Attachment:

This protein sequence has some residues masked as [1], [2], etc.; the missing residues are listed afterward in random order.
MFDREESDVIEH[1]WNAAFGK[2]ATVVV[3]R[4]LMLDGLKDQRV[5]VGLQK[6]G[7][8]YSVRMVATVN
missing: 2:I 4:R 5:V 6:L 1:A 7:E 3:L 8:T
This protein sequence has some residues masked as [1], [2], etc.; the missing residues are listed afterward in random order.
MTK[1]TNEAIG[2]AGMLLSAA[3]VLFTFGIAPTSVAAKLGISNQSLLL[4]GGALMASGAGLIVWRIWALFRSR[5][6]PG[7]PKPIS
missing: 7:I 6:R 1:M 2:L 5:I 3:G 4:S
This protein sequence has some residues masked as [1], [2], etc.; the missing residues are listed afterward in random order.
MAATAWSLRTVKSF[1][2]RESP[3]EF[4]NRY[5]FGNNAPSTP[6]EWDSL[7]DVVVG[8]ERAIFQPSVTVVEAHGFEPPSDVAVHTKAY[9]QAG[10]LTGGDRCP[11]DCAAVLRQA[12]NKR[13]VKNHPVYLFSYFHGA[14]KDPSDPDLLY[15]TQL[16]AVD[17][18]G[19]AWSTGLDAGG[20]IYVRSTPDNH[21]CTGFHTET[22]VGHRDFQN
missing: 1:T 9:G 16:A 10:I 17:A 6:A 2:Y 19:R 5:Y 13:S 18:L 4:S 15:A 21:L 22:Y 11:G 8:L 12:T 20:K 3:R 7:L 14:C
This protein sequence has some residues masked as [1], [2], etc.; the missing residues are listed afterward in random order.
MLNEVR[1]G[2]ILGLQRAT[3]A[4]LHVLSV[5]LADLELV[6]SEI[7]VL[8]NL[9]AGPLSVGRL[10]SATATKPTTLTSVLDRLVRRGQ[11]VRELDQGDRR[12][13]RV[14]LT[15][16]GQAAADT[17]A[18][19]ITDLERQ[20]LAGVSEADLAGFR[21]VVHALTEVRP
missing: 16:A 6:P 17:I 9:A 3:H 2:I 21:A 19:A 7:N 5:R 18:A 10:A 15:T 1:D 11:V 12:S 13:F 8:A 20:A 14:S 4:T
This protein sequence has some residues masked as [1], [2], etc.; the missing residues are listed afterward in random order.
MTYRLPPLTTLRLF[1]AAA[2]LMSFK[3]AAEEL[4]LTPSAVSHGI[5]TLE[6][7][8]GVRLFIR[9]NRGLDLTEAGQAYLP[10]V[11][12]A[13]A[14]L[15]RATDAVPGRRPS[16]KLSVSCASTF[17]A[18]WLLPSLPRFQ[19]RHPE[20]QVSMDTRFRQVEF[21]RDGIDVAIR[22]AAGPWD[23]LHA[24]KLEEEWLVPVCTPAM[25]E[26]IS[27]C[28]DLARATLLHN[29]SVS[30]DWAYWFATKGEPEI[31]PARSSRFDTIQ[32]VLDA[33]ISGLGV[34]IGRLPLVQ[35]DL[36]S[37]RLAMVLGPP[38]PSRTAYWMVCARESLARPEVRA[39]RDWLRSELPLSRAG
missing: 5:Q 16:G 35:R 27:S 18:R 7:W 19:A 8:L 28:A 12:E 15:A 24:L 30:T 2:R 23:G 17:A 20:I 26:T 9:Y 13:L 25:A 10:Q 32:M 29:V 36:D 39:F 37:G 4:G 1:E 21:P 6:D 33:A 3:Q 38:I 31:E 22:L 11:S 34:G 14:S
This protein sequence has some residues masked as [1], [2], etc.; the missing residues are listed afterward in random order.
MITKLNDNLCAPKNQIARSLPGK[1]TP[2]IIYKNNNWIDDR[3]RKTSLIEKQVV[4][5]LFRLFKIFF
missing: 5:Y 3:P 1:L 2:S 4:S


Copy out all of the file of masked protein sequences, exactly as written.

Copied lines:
This protein sequence has some residues masked as [1], [2], etc.; the missing residues are listed afterward in random order.
MFDREESDVIEH[1]WNAAFGK[2]ATVVV[3]R[4]LMLDGLKDQRV[5]VGLQK[6]G[7][8]YSVRMVATVN
missing: 2:I 4:R 5:V 6:L 1:A 7:E 3:L 8:T
This protein sequence has some residues masked as [1], [2], etc.; the missing residues are listed afterward in random order.
MTK[1]TNEAIG[2]AGMLLSAA[3]VLFTFGIAPTSVAAKLGISNQSLLL[4]GGALMASGAGLIVWRIWALFRSR[5][6]PG[7]PKPIS
missing: 7:I 6:R 1:M 2:L 5:I 3:G 4:S
This protein sequence has some residues masked as [1], [2], etc.; the missing residues are listed afterward in random order.
MAATAWSLRTVKSF[1][2]RESP[3]EF[4]NRY[5]FGNNAPSTP[6]EWDSL[7]DVVVG[8]ERAIFQPSVTVVEAHGFEPPSDVAVHTKAY[9]QAG[10]LTGGDRCP[11]DCAAVLRQA[12]NKR[13]VKNHPVYLFSYFHGA[14]KDPSDPDLLY[15]TQL[16]AVD[17][18]G[19]AWSTGLDAGG[20]IYVRSTPDNH[21]CTGFHTET[22]VGHRDFQN
missing: 1:T 9:G 16:A 10:I 17:A 6:A 2:Y 19:R 5:Y 13:S 18:L 4:S 15:A 21:L 22:Y 11:G 8:L 12:T 20:K 3:R 7:L 14:C
This protein sequence has some residues masked as [1], [2], etc.; the missing residues are listed afterward in random order.
MLNEVR[1]G[2]ILGLQRAT[3]A[4]LHVLSV[5]LADLELV[6]SEI[7]VL[8]NL[9]AGPLSVGRL[10]SATATKPTTLTSVLDRLVRRGQ[11]VRELDQGDRR[12][13]RV[14]LT[15][16]GQAAADT[17]A[18][19]ITDLERQ[20]LAGVSEADLAGFR[21]VVHALTEVRP
missing: 16:A 6:P 17:I 9:A 3:H 2:I 21:A 19:A 7:N 5:R 18:A 10:A 15:T 1:D 11:V 12:S 13:F 8:A 20:A 14:S 4:T
This protein sequence has some residues masked as [1], [2], etc.; the missing residues are listed afterward in random order.
MTYRLPPLTTLRLF[1]AAA[2]LMSFK[3]AAEEL[4]LTPSAVSHGI[5]TLE[6][7][8]GVRLFIR[9]NRGLDLTEAGQAYLP[10]V[11][12]A[13]A[14]L[15]RATDAVPGRRPS[16]KLSVSCASTF[17]A[18]WLLPSLPRFQ[19]RHPE[20]QVSMDTRFRQVEF[21]RDGIDVAIR[22]AAGPWD[23]LHA[24]KLEEEWLVPVCTPAM[25]E[26]IS[27]C[28]DLARATLLHN[29]SVS[30]DWAYWFATKGEPEI[31]PARSSRFDTIQ[32]VLDA[33]ISGLGV[34]IGRLPLVQ[35]DL[36]S[37]RLAMVLGPP[38]PSRTAYWMVCARESLARPEVRA[39]RDWLRSELPLSRAG
missing: 5:Q 16:G 35:R 27:S 18:R 7:W 19:A 8:L 28:A 12:E 15:A 24:L 30:T 2:R 23:G 17:A 20:I 26:T 9:Y 13:L 25:A 10:Q 32:M 29:V 36:D 39:F 37:G 4:G 1:E 21:P 6:D 33:A 3:Q 38:I 31:E 22:L 11:S 34:G 14:S
This protein sequence has some residues masked as [1], [2], etc.; the missing residues are listed afterward in random order.
MITKLNDNLCAPKNQIARSLPGK[1]TP[2]IIYKNNNWIDDR[3]RKTSLIEKQVV[4][5]LFRLFKIFF
missing: 5:Y 3:P 1:L 2:S 4:S